by Kimberly Thompson Panay | June 14, 2017
When we first announced that Atul Gawande would be our Mosesian Award honoree I wasn’t familiar with his work (perhaps you may be in the same position?). And then, it was as if I couldn’t open a paper or magazine with out seeing his name either cited or quoted. He was suddenly everywhere from the Boston Globe to the Economist to NPR.
As the excitement for our 2017 Mosesian Award Gala builds, I decided to try to get to know Atul a bit better and thought I would take some time to share.
By all standards, Atul Gawande is an accomplished man. He is a prolific writer and is often cited or quoted for his approach to end of life care. He is an MD, MPH, is a surgeon, writer, and public health researcher. He practices general and endocrine surgery at Brigham and Women’s Hospital. He is Professor in the Department of Health Policy and Management at the Harvard T.H. Chan School of Public Health and the Samuel O. Thier Professor of Surgery at Harvard Medical School. He is also Executive Director of Ariadne Labs, a joint center for health systems innovation, and Chairman of Lifebox, a nonprofit organization making surgery safer globally. And the list goes on...
I’ve been reading, or rather listening on my iPhone (the by product of having two toddlers under the age of four) to, the book “Being Mortal” by Atul. Something that really struck me early on was his statement that “Death is not a failure.” Simple, but profound.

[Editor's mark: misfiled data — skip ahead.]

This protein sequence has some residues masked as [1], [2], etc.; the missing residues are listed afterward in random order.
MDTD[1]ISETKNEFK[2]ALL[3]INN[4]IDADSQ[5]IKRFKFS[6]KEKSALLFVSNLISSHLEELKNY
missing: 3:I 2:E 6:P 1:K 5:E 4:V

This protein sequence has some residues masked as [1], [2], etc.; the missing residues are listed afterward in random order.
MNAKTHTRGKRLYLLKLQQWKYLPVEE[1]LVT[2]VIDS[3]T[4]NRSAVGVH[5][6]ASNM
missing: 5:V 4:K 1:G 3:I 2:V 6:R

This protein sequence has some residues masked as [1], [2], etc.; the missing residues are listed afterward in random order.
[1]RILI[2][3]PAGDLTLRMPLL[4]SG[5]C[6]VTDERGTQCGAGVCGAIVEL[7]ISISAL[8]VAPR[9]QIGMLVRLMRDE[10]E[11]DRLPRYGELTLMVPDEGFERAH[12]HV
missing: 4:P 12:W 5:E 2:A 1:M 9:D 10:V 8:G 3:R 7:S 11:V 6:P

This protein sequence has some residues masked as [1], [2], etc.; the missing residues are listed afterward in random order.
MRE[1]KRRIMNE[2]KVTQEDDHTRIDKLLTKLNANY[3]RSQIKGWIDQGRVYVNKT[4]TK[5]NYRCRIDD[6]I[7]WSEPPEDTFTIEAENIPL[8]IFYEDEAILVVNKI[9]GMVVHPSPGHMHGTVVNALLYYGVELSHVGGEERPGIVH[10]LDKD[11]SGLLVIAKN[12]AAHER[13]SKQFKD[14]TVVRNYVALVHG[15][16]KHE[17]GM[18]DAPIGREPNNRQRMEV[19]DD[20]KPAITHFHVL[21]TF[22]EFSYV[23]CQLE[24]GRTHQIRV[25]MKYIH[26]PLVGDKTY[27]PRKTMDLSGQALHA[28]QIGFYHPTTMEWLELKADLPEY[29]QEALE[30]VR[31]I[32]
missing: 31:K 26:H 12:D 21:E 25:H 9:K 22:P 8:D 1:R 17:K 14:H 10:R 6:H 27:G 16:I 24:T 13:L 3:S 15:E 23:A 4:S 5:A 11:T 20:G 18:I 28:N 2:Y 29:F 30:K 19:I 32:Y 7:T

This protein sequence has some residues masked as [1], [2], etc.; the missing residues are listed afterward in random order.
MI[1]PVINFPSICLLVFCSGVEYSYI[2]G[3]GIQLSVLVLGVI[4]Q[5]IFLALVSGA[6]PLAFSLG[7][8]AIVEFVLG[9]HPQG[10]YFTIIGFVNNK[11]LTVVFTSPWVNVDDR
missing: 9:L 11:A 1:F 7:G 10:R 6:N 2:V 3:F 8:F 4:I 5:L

Failure is a scary word, regardless of whether you are contemplating your humanity or just trying something new like taking a painting class or standing on stage for the first time. As I think about Atul’s message about embracing end of life decisions and overcoming fear as he does in “Being Mortal” through candid stories of folks not unlike ourselves, I can’t help but think about how overcoming fear is a lesson that serves us well in all of our lives decisions. You have to take the first step of putting your brush to paper to experience the beauty of creating. You have to step up on stage to feel the exhilaration of the crowd responding.
As Roberta Miller, our Executive Director, so eloquently notes we are excited to celebrate Atul and his continuing contributions to helping us explore the nature of our humanity and how to best care for each other. We hope to see you on June 27 at the Gala to celebrate Atul and each of you, who continue to support our efforts to bring together diverse communities to reimagine ourselves, create joy and beauty, and be a place that invites and supports the connections that give our lives meaning.
If you haven’t already purchased your tickets, you can get your tickets here.